Zhenyu Xing1, Junjun Deng1, Chao Mu1, Yang Wang2, Ke Du 3

  • 1 Institute of Urban Environment, Chinese Academy of Sciences, Xiamen 361021, China
  • 2 Key Laboratory for Urban Habitat Environmental Science and Technology, Peking University Shenzhen Graduate School, Shenzhen, China
  • 3 Department of Mechanical and Manufacturing Engineering, 2500 University Drive NW, University of Calgary, Alberta, T2N 1N4, Canada

Received: June 19, 2014
Revised: August 9, 2014
Accepted: August 19, 2014
Download Citation: ||https://doi.org/10.4209/aaqr.2014.06.0121  


Cite this article:
Xing, Z., Deng, J., Mu, C., Wang, Y. and Du, K. (2014). Seasonal Variation of Mass Absorption Efficiency of Elemental Carbon in the Four Major Emission Areas in China. Aerosol Air Qual. Res. 14: 1897-1905. https://doi.org/10.4209/aaqr.2014.06.0121


HIGHLIGHTS

  • MAEEC shows great seasonal variability in BTH area, YRD, SB and PRD.
  • Source-specific EC has significant impact on seasonal variations of MAEEC.
  • Spatial-temporal variations of MAEEC may cause underestimation of DRFEC.

 

ABSTRACT


As an important site-specific optical parameter widely used in climate models, the mass absorption efficiency (MAE) of elemental carbon (EC), varies dramatically with the source types and governs the direct radiative forcing (DRF) estimation. In this study, the MAE of EC for ambient samples collected from four major emission areas in China, i.e., Beijing-Tianjin-Hebei area (BTH), Yangtze River Delta area (YRD), Sichuan Basin area (SB), and Pearl River Delta area (PRD), as well as emissions from burning of residential honeycomb briquette, firewood and rice straw were investigated by using a filter-based method. The annual mean MAEEC over the four major emission areas is 7.51 m2/g.MAEEC in BTH and YRD during summer appears significantly higher than MAEEC in other seasons, while seasonal variations of MAEEC in SB and PRD suggest MAEEC in summer and autumn is higher than that in winter and spring. MAEEC for samples from fossil fuels burning and biomass open-burning is 2.10 times higher than that from residential biofuel burning, which could be one of the reasons for the higher MAEEC values during the seasons heavily affected by fossil fuels burning and biomass open-burning (i.e., summer and autumn) than winter for the four locations. Difference between the measured and AeroCom median value of MAEEC may cause underestimation of DRFEC over the studied area by a factor of 0.13. Spatial and temporal variations of MAEEC would also result in underestimations of DRFEC to different degrees varying with seasons and areas.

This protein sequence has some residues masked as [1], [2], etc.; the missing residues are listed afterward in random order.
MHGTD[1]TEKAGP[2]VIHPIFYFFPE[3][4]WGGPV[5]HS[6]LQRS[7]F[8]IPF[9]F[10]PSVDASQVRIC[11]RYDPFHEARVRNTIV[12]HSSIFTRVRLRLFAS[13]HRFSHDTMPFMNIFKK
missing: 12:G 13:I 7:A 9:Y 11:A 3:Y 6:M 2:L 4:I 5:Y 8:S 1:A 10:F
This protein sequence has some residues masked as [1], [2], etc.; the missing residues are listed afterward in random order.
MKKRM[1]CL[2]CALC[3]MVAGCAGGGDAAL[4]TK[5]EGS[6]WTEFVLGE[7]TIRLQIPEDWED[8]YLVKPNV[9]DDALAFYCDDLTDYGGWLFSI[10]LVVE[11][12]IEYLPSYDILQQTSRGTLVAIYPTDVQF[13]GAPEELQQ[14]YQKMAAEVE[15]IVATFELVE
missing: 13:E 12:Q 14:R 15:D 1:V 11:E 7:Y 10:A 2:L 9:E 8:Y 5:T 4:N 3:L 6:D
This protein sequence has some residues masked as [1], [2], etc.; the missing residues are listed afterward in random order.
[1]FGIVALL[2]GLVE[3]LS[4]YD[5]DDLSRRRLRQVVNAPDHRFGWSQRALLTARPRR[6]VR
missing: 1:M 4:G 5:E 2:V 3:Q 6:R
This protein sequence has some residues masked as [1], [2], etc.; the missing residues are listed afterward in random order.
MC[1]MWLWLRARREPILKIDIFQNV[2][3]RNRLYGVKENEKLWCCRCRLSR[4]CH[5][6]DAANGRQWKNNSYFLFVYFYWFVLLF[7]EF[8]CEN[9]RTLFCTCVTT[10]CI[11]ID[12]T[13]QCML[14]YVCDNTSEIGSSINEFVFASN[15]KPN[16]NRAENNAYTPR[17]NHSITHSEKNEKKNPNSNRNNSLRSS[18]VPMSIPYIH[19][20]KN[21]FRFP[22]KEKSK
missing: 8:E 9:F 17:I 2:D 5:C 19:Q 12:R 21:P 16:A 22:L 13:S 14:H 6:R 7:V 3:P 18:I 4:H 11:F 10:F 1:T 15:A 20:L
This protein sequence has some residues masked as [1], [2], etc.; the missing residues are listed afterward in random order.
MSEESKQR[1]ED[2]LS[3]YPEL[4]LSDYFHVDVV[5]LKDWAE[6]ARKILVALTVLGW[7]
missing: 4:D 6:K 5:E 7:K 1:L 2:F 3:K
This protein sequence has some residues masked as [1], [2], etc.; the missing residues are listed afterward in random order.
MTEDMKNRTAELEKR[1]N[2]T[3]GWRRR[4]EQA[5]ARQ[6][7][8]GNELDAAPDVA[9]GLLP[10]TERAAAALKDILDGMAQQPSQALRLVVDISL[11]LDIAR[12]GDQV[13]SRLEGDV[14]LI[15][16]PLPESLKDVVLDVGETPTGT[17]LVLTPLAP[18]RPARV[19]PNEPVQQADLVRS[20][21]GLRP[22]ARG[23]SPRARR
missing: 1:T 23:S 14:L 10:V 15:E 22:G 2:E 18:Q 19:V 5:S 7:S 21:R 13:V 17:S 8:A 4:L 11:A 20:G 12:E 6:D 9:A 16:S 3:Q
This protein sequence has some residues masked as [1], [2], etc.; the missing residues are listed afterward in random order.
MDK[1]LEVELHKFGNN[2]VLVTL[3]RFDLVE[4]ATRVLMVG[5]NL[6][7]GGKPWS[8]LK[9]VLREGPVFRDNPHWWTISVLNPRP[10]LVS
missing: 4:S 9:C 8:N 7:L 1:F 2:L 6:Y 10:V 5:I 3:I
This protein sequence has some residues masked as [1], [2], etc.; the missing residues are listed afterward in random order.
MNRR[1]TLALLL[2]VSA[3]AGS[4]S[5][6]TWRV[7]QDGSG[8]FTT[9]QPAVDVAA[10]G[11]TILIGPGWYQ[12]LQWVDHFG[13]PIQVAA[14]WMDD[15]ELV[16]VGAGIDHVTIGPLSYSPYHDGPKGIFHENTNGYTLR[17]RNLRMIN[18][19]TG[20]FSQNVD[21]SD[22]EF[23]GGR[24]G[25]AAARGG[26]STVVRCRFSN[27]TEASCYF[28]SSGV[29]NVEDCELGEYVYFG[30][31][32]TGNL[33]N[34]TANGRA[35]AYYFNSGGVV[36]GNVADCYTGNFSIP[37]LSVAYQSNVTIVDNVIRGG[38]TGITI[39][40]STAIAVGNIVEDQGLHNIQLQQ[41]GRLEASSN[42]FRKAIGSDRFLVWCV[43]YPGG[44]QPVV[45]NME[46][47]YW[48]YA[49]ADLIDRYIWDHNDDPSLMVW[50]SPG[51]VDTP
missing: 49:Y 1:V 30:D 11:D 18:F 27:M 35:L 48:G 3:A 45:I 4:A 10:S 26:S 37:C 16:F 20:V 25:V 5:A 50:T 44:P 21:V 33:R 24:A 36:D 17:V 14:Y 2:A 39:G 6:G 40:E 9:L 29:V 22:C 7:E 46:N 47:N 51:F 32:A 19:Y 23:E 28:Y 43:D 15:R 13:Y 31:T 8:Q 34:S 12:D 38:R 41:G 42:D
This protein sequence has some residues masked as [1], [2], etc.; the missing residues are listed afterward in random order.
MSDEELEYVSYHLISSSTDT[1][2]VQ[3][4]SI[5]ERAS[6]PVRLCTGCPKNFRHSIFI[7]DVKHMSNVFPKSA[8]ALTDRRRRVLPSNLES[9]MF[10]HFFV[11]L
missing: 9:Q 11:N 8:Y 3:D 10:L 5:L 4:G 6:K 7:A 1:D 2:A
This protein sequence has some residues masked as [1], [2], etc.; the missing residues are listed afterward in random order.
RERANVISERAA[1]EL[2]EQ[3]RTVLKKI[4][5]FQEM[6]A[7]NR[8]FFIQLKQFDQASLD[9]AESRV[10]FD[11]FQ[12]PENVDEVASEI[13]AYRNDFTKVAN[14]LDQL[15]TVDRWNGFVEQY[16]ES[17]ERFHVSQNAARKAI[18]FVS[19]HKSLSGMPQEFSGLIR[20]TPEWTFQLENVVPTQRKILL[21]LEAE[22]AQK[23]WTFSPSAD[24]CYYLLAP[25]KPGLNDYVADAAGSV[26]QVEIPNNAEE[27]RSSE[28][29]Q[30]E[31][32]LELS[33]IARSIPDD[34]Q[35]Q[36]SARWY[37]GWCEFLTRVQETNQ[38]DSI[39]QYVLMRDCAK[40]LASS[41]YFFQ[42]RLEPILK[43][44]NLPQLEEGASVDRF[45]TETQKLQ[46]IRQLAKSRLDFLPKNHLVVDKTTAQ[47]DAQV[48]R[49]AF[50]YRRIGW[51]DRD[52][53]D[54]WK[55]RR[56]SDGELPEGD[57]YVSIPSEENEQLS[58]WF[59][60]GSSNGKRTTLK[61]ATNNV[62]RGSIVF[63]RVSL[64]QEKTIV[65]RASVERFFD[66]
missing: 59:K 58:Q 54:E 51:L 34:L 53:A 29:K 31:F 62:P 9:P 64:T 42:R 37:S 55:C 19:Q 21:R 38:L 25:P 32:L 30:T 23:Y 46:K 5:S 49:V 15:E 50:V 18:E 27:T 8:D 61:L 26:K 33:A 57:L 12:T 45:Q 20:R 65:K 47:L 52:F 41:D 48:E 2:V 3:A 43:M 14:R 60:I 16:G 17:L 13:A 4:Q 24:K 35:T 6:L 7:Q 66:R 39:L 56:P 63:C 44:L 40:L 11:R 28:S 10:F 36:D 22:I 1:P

Keywords: Elemental carbon; Mass absorption efficiency; Seasonal variability; Direct radiative forcing

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